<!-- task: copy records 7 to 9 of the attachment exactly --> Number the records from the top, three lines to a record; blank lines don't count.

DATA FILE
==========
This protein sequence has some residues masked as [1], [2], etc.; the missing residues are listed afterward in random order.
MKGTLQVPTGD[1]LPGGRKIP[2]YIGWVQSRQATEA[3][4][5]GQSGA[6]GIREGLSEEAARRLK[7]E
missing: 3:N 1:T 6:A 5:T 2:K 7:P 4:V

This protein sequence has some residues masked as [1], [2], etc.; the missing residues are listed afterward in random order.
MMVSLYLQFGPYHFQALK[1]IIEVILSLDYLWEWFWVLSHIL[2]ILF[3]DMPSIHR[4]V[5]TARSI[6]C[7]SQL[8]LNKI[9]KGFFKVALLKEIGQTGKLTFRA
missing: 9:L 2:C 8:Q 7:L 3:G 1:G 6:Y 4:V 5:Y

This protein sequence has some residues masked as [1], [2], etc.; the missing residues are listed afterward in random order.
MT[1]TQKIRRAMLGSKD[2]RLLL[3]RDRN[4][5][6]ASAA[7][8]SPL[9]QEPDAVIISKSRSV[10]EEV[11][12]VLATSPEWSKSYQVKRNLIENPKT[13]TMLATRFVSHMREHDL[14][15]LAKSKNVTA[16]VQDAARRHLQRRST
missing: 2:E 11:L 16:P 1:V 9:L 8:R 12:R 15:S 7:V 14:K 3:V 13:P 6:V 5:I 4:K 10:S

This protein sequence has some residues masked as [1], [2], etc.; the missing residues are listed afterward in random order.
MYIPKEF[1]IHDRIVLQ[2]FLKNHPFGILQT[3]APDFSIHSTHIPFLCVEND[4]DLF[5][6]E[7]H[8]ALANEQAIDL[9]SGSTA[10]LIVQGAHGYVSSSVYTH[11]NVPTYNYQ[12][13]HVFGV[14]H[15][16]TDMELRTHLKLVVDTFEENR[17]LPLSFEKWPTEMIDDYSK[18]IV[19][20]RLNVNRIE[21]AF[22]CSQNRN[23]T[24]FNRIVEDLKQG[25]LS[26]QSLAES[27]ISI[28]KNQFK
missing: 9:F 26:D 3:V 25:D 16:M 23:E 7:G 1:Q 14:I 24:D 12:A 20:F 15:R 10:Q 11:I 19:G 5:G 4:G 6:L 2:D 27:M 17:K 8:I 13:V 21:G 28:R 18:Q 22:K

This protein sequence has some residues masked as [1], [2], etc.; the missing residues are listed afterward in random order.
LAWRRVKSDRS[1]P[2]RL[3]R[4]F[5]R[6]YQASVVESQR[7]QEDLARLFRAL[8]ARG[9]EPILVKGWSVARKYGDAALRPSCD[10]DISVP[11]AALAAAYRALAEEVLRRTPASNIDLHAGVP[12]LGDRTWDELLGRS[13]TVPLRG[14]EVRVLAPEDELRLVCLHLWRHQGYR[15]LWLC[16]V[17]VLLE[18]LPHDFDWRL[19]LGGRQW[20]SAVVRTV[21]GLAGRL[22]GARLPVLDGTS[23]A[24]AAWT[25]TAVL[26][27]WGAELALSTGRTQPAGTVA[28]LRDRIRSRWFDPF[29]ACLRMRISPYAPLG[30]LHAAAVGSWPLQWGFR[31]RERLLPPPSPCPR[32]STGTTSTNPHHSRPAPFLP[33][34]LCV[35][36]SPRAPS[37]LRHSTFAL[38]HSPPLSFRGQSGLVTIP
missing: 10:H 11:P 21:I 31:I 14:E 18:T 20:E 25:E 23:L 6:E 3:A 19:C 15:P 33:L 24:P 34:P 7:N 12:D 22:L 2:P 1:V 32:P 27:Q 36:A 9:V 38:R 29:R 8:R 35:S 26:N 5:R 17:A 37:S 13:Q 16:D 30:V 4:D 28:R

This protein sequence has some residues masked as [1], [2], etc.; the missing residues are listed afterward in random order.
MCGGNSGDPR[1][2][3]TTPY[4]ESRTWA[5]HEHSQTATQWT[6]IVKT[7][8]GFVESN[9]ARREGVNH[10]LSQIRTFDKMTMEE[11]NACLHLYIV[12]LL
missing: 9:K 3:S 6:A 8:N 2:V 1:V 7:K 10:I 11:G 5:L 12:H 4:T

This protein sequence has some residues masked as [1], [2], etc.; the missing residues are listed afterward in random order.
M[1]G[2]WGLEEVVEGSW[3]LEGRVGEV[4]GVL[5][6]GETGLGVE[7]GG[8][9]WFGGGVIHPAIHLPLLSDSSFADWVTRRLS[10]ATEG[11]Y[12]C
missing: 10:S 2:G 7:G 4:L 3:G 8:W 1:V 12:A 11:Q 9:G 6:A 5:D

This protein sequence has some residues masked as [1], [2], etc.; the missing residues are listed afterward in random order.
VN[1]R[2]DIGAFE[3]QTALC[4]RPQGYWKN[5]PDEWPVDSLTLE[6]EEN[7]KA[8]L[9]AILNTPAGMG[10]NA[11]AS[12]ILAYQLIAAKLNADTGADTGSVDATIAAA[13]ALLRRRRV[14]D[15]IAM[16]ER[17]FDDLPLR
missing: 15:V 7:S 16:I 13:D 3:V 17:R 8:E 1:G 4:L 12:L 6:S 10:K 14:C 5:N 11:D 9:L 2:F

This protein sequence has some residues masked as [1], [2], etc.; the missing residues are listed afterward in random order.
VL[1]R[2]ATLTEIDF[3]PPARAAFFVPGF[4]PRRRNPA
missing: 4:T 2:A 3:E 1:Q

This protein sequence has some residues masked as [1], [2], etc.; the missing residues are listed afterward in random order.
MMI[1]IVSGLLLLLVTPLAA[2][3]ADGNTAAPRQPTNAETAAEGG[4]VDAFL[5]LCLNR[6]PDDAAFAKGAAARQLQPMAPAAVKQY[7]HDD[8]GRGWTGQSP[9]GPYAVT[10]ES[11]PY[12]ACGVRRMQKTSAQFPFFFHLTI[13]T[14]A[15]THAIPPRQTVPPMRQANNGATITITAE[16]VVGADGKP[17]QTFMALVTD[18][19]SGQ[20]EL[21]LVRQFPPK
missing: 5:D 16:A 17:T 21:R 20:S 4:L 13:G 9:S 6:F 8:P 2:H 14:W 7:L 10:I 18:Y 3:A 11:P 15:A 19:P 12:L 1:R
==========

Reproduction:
This protein sequence has some residues masked as [1], [2], etc.; the missing residues are listed afterward in random order.
M[1]G[2]WGLEEVVEGSW[3]LEGRVGEV[4]GVL[5][6]GETGLGVE[7]GG[8][9]WFGGGVIHPAIHLPLLSDSSFADWVTRRLS[10]ATEG[11]Y[12]C
missing: 10:S 2:G 7:G 4:L 3:G 8:W 1:V 12:A 11:Q 9:G 6:A 5:D

This protein sequence has some residues masked as [1], [2], etc.; the missing residues are listed afterward in random order.
VN[1]R[2]DIGAFE[3]QTALC[4]RPQGYWKN[5]PDEWPVDSLTLE[6]EEN[7]KA[8]L[9]AILNTPAGMG[10]NA[11]AS[12]ILAYQLIAAKLNADTGADTGSVDATIAAA[13]ALLRRRRV[14]D[15]IAM[16]ER[17]FDDLPLR
missing: 15:V 7:S 16:I 13:D 3:V 17:R 8:E 1:G 4:L 12:L 6:S 10:K 14:C 5:N 11:D 9:L 2:F

This protein sequence has some residues masked as [1], [2], etc.; the missing residues are listed afterward in random order.
VL[1]R[2]ATLTEIDF[3]PPARAAFFVPGF[4]PRRRNPA
missing: 4:T 2:A 3:E 1:Q